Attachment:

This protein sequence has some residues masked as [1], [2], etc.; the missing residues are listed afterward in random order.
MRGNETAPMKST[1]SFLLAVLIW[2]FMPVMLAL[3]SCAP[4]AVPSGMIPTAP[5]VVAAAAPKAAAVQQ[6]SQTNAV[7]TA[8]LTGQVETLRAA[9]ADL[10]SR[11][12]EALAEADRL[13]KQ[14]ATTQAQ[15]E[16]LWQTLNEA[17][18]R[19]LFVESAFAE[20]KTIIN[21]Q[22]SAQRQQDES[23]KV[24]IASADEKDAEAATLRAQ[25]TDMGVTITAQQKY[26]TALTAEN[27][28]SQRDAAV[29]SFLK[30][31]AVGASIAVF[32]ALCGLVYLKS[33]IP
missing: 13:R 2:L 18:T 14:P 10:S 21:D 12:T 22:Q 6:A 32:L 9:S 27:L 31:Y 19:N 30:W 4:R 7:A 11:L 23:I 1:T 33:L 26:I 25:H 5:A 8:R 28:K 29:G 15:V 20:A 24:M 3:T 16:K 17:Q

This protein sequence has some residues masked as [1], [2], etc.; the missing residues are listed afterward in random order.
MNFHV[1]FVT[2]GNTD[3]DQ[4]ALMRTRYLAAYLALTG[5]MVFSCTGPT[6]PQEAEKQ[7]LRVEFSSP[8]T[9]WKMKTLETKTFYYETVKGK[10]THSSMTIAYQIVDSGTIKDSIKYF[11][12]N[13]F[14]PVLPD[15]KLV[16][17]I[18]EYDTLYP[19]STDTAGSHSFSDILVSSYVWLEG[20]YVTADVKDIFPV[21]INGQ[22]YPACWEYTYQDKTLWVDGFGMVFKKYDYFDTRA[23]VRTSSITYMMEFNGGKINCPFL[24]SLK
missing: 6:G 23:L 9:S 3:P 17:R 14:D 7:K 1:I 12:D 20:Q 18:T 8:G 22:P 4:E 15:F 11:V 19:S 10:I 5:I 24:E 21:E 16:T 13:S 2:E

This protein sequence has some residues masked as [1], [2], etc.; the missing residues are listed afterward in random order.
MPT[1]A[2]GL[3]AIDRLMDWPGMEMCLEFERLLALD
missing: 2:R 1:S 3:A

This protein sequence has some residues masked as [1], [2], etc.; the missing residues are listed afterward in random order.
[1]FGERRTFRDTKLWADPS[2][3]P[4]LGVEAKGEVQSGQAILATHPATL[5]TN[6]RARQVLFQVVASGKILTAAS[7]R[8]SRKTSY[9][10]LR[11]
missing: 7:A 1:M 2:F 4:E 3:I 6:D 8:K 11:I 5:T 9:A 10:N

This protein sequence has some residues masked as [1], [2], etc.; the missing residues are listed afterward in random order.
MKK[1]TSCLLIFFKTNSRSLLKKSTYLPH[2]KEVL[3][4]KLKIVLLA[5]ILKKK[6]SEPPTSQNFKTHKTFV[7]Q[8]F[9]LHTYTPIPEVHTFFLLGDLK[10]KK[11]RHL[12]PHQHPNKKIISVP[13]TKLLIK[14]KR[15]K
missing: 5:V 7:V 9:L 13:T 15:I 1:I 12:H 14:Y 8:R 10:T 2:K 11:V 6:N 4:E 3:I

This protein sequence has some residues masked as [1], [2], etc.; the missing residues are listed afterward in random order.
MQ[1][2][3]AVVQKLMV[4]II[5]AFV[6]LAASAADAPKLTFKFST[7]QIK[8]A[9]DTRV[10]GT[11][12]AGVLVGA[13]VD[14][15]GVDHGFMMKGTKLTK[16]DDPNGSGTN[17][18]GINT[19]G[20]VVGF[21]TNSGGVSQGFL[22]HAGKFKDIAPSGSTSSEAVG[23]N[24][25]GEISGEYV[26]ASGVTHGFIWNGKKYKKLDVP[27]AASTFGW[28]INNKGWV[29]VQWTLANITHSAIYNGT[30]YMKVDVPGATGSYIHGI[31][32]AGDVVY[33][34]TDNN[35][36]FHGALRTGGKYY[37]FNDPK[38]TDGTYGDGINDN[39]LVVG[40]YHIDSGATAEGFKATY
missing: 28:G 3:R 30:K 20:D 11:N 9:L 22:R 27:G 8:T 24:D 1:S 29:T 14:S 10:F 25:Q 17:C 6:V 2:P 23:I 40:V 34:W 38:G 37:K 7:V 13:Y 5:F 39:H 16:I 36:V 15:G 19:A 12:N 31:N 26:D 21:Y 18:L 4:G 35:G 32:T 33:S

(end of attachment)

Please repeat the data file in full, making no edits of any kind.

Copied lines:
This protein sequence has some residues masked as [1], [2], etc.; the missing residues are listed afterward in random order.
MRGNETAPMKST[1]SFLLAVLIW[2]FMPVMLAL[3]SCAP[4]AVPSGMIPTAP[5]VVAAAAPKAAAVQQ[6]SQTNAV[7]TA[8]LTGQVETLRAA[9]ADL[10]SR[11][12]EALAEADRL[13]KQ[14]ATTQAQ[15]E[16]LWQTLNEA[17][18]R[19]LFVESAFAE[20]KTIIN[21]Q[22]SAQRQQDES[23]KV[24]IASADEKDAEAATLRAQ[25]TDMGVTITAQQKY[26]TALTAEN[27][28]SQRDAAV[29]SFLK[30][31]AVGASIAVF[32]ALCGLVYLKS[33]IP
missing: 13:R 2:L 18:T 14:P 10:S 21:D 12:T 22:Q 6:A 32:L 9:S 27:L 31:Y 19:N 30:W 4:R 7:A 11:L 23:I 1:T 33:L 26:I 25:H 5:A 8:R 28:K 29:G 15:V 20:A 24:M 3:T 16:K 17:Q

This protein sequence has some residues masked as [1], [2], etc.; the missing residues are listed afterward in random order.
MNFHV[1]FVT[2]GNTD[3]DQ[4]ALMRTRYLAAYLALTG[5]MVFSCTGPT[6]PQEAEKQ[7]LRVEFSSP[8]T[9]WKMKTLETKTFYYETVKGK[10]THSSMTIAYQIVDSGTIKDSIKYF[11][12]N[13]F[14]PVLPD[15]KLV[16][17]I[18]EYDTLYP[19]STDTAGSHSFSDILVSSYVWLEG[20]YVTADVKDIFPV[21]INGQ[22]YPACWEYTYQDKTLWVDGFGMVFKKYDYFDTRA[23]VRTSSITYMMEFNGGKINCPFL[24]SLK
missing: 6:G 23:L 9:S 3:P 17:R 14:D 7:K 1:I 12:D 20:Q 18:T 8:G 22:P 4:E 15:F 11:V 19:S 10:I 5:I 24:E 21:E 16:T 13:S 2:E

This protein sequence has some residues masked as [1], [2], etc.; the missing residues are listed afterward in random order.
MPT[1]A[2]GL[3]AIDRLMDWPGMEMCLEFERLLALD
missing: 2:R 1:S 3:A

This protein sequence has some residues masked as [1], [2], etc.; the missing residues are listed afterward in random order.
[1]FGERRTFRDTKLWADPS[2][3]P[4]LGVEAKGEVQSGQAILATHPATL[5]TN[6]RARQVLFQVVASGKILTAAS[7]R[8]SRKTSY[9][10]LR[11]
missing: 7:A 1:M 2:F 4:E 3:I 6:D 8:K 11:I 5:T 9:A 10:N

This protein sequence has some residues masked as [1], [2], etc.; the missing residues are listed afterward in random order.
MKK[1]TSCLLIFFKTNSRSLLKKSTYLPH[2]KEVL[3][4]KLKIVLLA[5]ILKKK[6]SEPPTSQNFKTHKTFV[7]Q[8]F[9]LHTYTPIPEVHTFFLLGDLK[10]KK[11]RHL[12]PHQHPNKKIISVP[13]TKLLIK[14]KR[15]K
missing: 5:V 7:V 9:L 13:T 15:I 1:I 12:H 14:Y 8:R 10:T 2:K 11:V 6:N 4:E 3:I

This protein sequence has some residues masked as [1], [2], etc.; the missing residues are listed afterward in random order.
MQ[1][2][3]AVVQKLMV[4]II[5]AFV[6]LAASAADAPKLTFKFST[7]QIK[8]A[9]DTRV[10]GT[11][12]AGVLVGA[13]VD[14][15]GVDHGFMMKGTKLTK[16]DDPNGSGTN[17][18]GINT[19]G[20]VVGF[21]TNSGGVSQGFL[22]HAGKFKDIAPSGSTSSEAVG[23]N[24][25]GEISGEYV[26]ASGVTHGFIWNGKKYKKLDVP[27]AASTFGW[28]INNKGWV[29]VQWTLANITHSAIYNGT[30]YMKVDVPGATGSYIHGI[31][32]AGDVVY[33][34]TDNN[35][36]FHGALRTGGKYY[37]FNDPK[38]TDGTYGDGINDN[39]LVVG[40]YHIDSGATAEGFKATY
missing: 28:G 3:R 30:K 20:D 11:N 9:L 22:R 27:G 8:T 24:D 1:S 29:T 14:S 10:F 25:Q 17:C 6:V 2:P 23:I 40:V 34:W 38:G 37:K 7:V 13:Y 5:F 39:H 16:I 36:V 15:G 19:A 12:N 31:N 26:D 21:Y 18:L 4:G 35:G 32:T 33:S